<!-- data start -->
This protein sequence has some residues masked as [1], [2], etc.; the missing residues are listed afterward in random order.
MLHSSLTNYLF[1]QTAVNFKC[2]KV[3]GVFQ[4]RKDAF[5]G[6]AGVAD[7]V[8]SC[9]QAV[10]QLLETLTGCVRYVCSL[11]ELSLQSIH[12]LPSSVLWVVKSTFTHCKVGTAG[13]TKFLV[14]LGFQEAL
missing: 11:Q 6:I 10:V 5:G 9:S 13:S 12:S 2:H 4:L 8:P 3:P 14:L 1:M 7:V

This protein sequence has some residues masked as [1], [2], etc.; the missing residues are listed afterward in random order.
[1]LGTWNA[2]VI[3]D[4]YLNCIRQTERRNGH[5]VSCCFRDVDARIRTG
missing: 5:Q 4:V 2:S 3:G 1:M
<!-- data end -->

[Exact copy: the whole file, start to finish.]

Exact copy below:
This protein sequence has some residues masked as [1], [2], etc.; the missing residues are listed afterward in random order.
MLHSSLTNYLF[1]QTAVNFKC[2]KV[3]GVFQ[4]RKDAF[5]G[6]AGVAD[7]V[8]SC[9]QAV[10]QLLETLTGCVRYVCSL[11]ELSLQSIH[12]LPSSVLWVVKSTFTHCKVGTAG[13]TKFLV[14]LGFQEAL
missing: 11:Q 6:I 10:V 5:G 9:S 13:S 12:S 2:H 4:L 8:P 3:P 14:L 1:M 7:V

This protein sequence has some residues masked as [1], [2], etc.; the missing residues are listed afterward in random order.
[1]LGTWNA[2]VI[3]D[4]YLNCIRQTERRNGH[5]VSCCFRDVDARIRTG
missing: 5:Q 4:V 2:S 3:G 1:M